3.8 The road network

A black and white oblique aerial photograph showing a road bordered by a line of large pits running through an agricultural landscape

Roman road at Whitton Edge in the Scottish Borders. The irregular quarry pits are often the best surviving indicators of a road line. © RCAHMS

Roman roads had a lasting impact on the infrastructure of Britain, but the last systematic study of the Roman road network of the whole of Britain was undertaken by Ivan D Margary (1955; 3rd edition 1973). The Ordnance Survey Archaeology Branch produced detailed files of all known and speculated Roman roads from the 1950s – 1970s; these files are now held by RCAHMS and the information on them has been digitised but is not currently available through Canmore.

Since these studies, a number of surveys have looked at the road network in various areas of Scotland (eg. Allan Wilson’s work in Dumfries and Galloway – Wilson 1989; 1999; and that by Frank Newall and William Lonie in various parts of southern Scotland, regularly reported in Discovery and Excavation in Scotland; see also Lonie 2004). A limited amount of work has also been undertaken on the Military Way, the Roman road running to the rear of the Antonine Wall. Clarke (in press) shows the potential complexity and variety in the road system over time around key fort sites in his analysis of the roads around Newstead.

North of the isthmus, the Roman road is known running from Camelon, with a break in the Forth valley at Stirling, to Ardoch, Strageath and Bertha on the River Tay. This was a well-engineered highway and significant lengths remain in use; it has been subject to recent survey by the Roman Gask project (e.g. Woolliscroft and Davies 2002; Woolliscroft 2005). The line is accompanied by a chain of fortifications and towers and is regarded as part of a Roman frontier (Woolliscroft and Hoffmann 2006) or supply line (Dobat 2009). The road has produced no dating evidence, but is usually assumed to be contemporary with its forts, which were built in the later 1st century. This may now be less certain, however, as the road has been argued to post-date a camp at Innerpeffray West (see above), although there was no dating evidence to confirm that the relevant road surface was Roman in date.

There are antiquarian accounts of a route continuing the known road beyond the Tay to Strathmore, and recent air photographic traces may hint at corroboration (Woolliscroft, pers comm). There are also stub roads through the gates of a more northerly line of forts from near Loch Lomond to Strathmore, but no roads are known linking them to each other or the known line. No road is known to the legionary fortress of Inchtuthil, the key base of the entire 1st century occupation, although one is known from the fortress to the quarry and camp at Steeds Stalls, Gourdie, to the north. It is possible that future work may yield traces of a network of light track-ways to serve these sites.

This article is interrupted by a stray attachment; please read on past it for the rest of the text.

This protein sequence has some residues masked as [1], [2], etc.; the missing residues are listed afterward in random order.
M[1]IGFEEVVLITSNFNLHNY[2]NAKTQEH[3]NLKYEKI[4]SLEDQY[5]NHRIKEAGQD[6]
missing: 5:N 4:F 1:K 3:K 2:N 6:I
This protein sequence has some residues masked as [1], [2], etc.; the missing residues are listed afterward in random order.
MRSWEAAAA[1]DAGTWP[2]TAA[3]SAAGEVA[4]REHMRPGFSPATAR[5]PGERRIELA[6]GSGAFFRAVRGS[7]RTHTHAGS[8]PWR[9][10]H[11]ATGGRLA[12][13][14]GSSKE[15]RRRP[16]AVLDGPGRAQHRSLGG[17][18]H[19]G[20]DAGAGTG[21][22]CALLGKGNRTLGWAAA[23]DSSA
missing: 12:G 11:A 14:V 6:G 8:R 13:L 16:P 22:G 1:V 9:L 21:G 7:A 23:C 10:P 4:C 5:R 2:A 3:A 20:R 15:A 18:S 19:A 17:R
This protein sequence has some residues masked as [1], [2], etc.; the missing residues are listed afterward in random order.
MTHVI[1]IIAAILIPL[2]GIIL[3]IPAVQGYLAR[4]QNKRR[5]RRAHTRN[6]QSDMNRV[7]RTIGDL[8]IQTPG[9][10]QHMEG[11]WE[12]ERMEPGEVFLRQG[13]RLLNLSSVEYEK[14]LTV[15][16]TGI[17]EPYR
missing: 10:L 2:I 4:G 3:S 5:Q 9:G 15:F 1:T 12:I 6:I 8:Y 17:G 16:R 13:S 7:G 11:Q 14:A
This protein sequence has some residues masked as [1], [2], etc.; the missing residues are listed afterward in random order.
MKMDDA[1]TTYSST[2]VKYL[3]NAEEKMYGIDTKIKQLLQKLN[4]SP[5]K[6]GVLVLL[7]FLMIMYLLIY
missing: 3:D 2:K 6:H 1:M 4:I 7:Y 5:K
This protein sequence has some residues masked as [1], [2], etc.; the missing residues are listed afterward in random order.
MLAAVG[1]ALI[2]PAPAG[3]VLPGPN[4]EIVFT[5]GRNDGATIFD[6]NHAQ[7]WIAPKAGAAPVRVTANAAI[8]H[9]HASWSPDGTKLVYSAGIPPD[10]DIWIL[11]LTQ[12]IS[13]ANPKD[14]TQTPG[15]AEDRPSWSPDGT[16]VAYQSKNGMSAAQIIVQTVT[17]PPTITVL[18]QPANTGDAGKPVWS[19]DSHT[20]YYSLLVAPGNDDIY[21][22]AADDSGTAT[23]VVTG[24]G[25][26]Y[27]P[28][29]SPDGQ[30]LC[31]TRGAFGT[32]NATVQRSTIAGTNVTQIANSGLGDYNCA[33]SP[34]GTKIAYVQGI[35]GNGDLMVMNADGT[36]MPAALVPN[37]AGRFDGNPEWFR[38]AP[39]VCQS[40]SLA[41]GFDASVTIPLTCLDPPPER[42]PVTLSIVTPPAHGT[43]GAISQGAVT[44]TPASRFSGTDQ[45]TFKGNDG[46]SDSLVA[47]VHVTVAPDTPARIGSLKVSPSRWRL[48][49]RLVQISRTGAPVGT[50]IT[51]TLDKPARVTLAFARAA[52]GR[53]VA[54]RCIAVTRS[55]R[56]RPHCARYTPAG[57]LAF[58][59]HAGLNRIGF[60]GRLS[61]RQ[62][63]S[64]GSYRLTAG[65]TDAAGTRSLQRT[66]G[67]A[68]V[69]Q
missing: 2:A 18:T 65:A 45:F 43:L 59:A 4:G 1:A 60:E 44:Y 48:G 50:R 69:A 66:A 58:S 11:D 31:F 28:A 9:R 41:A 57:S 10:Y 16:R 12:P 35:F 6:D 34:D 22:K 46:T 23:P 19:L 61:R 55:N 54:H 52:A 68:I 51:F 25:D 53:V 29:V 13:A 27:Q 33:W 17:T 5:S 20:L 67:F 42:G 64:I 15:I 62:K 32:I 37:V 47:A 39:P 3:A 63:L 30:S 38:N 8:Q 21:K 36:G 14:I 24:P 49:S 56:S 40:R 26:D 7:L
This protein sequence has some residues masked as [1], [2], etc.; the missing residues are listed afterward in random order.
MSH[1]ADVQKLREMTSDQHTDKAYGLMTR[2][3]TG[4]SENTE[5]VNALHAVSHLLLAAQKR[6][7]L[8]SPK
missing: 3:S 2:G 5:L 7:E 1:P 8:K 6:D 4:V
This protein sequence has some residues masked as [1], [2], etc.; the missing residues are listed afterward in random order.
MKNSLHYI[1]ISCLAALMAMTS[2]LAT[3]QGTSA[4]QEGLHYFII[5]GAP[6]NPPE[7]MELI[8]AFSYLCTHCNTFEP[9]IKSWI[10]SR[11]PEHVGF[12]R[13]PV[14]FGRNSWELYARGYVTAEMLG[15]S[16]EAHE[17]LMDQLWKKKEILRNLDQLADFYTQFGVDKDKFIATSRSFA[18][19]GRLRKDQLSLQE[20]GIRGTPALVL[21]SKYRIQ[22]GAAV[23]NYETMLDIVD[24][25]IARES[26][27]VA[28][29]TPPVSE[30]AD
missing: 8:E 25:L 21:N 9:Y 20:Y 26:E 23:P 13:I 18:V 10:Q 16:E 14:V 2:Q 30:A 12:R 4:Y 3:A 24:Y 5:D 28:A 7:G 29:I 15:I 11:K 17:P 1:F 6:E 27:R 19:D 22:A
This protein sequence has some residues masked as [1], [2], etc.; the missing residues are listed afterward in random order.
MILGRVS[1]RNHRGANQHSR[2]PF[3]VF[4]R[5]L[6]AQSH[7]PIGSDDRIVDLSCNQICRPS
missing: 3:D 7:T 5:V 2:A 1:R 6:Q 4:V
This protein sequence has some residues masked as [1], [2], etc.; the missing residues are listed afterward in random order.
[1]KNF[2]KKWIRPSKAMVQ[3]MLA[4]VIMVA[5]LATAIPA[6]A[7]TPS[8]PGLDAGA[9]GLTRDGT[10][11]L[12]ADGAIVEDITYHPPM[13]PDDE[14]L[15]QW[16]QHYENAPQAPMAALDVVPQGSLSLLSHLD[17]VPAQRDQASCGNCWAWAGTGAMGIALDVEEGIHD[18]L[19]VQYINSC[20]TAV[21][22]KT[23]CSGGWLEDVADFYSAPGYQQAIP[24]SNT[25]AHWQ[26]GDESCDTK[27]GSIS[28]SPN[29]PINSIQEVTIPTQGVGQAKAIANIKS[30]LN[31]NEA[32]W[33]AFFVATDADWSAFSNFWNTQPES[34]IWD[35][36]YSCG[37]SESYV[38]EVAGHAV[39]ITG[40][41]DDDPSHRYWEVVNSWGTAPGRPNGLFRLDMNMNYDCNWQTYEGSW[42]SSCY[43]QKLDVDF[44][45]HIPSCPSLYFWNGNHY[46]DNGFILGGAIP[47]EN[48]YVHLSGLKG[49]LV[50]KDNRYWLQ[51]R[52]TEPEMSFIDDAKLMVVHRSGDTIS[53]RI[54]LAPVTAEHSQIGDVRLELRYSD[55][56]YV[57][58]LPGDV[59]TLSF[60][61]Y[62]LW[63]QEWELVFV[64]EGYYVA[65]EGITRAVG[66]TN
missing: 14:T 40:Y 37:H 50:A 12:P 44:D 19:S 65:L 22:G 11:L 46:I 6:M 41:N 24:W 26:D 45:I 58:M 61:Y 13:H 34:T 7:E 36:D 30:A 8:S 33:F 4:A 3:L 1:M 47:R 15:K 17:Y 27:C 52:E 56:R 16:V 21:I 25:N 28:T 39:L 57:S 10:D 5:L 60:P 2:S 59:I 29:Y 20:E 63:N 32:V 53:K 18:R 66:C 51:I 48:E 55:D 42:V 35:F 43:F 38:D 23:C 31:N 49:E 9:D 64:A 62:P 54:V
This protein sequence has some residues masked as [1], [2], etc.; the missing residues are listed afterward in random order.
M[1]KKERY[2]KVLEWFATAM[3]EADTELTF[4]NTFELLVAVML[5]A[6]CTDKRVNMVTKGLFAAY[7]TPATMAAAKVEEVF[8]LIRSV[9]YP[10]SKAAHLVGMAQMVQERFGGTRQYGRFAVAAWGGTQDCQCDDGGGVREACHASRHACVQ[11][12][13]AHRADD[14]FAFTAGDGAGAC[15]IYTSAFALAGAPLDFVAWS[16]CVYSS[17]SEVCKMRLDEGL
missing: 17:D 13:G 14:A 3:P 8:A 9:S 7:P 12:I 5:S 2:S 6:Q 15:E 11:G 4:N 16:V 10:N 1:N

In 2009, John Poulter published a monograph looking at the planning of Roman military structures in northern Britain, including a stretch of Dere Street from the Vale of York to Newstead (see also Poulter 2010). His fieldwork methodology has produced interesting results relating to the planning and layout of Roman roads and linear frontiers, and could be applied to other Roman roads in Scotland. It provides insights into the direction and process of planning, the views which were sought from linear frontiers, and thus something of the motives behind them.

The question of bridges and other forms of river-crossing has seen very little attention (for exceptions, see Bailey 1996; Lonie in press).

A systematic overview of the road network in Scotland, considering all lines claimed as Roman, from aerial and ground survey and excavation evidence, is required. This should also consider the application of Poulter’s methodology to other Roman roads in Scotland and the study of the post-Roman history and influence on known roads, and of any pre-Roman antecedents. Such an assessment would allow targeted aerial and field survey then to attempt to fill gaps.

The Gask Ridge road requires further assessment – can the current known road be dated? If it is 2nd century in date, there is still likely to have been a road between the 1st century fortifications and, as these have their entrances oriented on the known line, this may prove to overlie a Flavian predecessor. The fact that this has gone undetected suggests it was little more than a path that would have been easily ploughed out, raising the possibility that other early roads existed that have not been discovered because they were never upgraded.

Comments 1

  1. Camelon: excavations by GUARD Archaeology in 2014
    Excavations by GUARD Archaeology in 2014 in advance of development near Falkirk revealed significant archaeological remains and finds including Roman pottery, metalwork and metalworking waste associated with the southern annexe of Camelon Roman Fort. Analyses of these finds sheds new light upon life during the early stages of settlement outside a Roman Fort in central Scotland. The report, ARO22: Outside the walls: Excavations within the annexe at Camelon Roman Fort, is available as a PDF from http://www.archaeologyreportsonline.com/PDF/ARO22_Redbrae_Road.pdf

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